Over the past few years working on this project I’ve listened to one of the reporters talk consistently about a systemic failure to share ideas and particularly the failure to share the things that work at a single particular service so they can be copied and advanced by other services, initially at a local level and then nationally.
Charlie, the reporter I’m referring to, is an experienced volunteer, working on the front line of homelessness, so he really knows what he’s talking about. And I agree with him. There are many, many small services in the homelessness sector in this country that work in a progressive way, engaging people with experience of homelessness in innovative ways that break the cycle of mental health problems, addiction, trauma, homelessness and on and on it goes, a wheel, powered by the lack of foresight and planning on a national level.
It is like so much in the charity sector. So much is lost because of a failure to observe and communicate. Hopefully this is one of the things that this project can begin to address. As we increasingly realise that people are listening the more we will be encouraged to share the positives we come across at a local level.
I remember the first time I came across a homeless service I actually wanted to be at, you know rather than just being there for what the service could do and getting the hell out of there as rapidly as humanly possible, was the Recovery College in Rushworth Street, south London.
I used to call it the X factor, the whatever it was that made me want to stay there, because I didn’t know exactly what it was. The second time I had that feeling, the feeling that I didn’t want to run away from a place that worked for people experiencing homelessness was when I found myself at the Groundswell office in Brixton as a volunteer on the From the Ground Up project. That project was in many way the grandparent to Listen Up. It was the first time that Groundswell had worked on a project that encouraged people with lived experience of homelessness to share their experiences through stories that were then shared with others.
With From the Ground up, the stories were shared through the Pavement Magazine to be read primarily by other people experiencing homelessness to encourage readers and empower the writer but we knew that some service providers would also be learning from these stories and we hoped that service provision would improve as a result. By the time the project became the Covid Monitoring Project stories were shared through a public facing hub and shared directly with the NHS and through regular newsletters to other service providers.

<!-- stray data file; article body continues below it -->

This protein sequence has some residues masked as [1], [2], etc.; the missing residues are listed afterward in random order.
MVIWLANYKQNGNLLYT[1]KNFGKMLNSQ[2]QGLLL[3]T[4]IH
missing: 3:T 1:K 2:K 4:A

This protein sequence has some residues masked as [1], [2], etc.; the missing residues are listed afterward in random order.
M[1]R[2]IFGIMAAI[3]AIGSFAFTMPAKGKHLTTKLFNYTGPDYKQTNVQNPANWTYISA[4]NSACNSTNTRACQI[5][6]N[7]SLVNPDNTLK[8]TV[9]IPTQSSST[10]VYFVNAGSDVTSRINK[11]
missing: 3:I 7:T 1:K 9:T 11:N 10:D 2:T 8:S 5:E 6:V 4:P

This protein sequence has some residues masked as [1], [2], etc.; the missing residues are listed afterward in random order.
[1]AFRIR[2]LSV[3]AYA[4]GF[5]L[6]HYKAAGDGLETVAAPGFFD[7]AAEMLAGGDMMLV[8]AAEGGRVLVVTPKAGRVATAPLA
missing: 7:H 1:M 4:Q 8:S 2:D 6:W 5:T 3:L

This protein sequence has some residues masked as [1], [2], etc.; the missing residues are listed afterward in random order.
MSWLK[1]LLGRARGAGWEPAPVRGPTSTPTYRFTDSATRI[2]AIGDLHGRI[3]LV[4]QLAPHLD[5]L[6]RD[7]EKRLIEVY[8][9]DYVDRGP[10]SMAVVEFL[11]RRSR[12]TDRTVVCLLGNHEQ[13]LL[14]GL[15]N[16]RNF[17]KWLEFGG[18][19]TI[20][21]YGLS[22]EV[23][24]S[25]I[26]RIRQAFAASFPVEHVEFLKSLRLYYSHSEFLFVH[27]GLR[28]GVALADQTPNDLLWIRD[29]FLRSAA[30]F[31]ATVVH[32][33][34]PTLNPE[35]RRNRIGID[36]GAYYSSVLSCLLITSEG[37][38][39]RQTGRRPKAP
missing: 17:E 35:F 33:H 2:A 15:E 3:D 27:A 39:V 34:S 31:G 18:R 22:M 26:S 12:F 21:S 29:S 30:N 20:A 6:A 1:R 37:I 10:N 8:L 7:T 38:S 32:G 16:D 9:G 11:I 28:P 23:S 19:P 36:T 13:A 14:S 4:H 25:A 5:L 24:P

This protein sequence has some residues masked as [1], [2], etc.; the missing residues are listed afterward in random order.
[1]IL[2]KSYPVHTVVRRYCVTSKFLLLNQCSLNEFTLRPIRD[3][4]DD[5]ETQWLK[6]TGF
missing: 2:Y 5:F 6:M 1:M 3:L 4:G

Now, in it’s current form, the project known as Listen Up! is primarily concerned with improving the provision of services by sharing reporters’ stories through the Listen Up! website. In addition the project is trying to change the way that the media reports on homelessness so that the public views those with experience of homelessness with humanity and understanding rather than judgement and pity. The one element that has been there since the beginning is the catharsis that the project offers reporters. On a personal level from writing for the Pavement, through from the Ground Up, the Covid Monitoring project and now Listen Up! sharing stories has given me everything – well, put it this way, without sharing my stories, I don’t think I would have made my recovery stick, I would still be bogged down with self pity and I wouldn’t have a job that I love getting out of bed for.
It is my hope that as reporters gain more confidence that we’ll start to increasingly report on the positives that we come across and that services will increasingly look at the Listen Up! hub for sign posts to the services out there, and there are many, who are doing the right thing. Beyond this though, we need a national body with some oversight to try and collect and disseminate the positives so that good local practice in the short term becomes great sustainable long-term practice at a national level.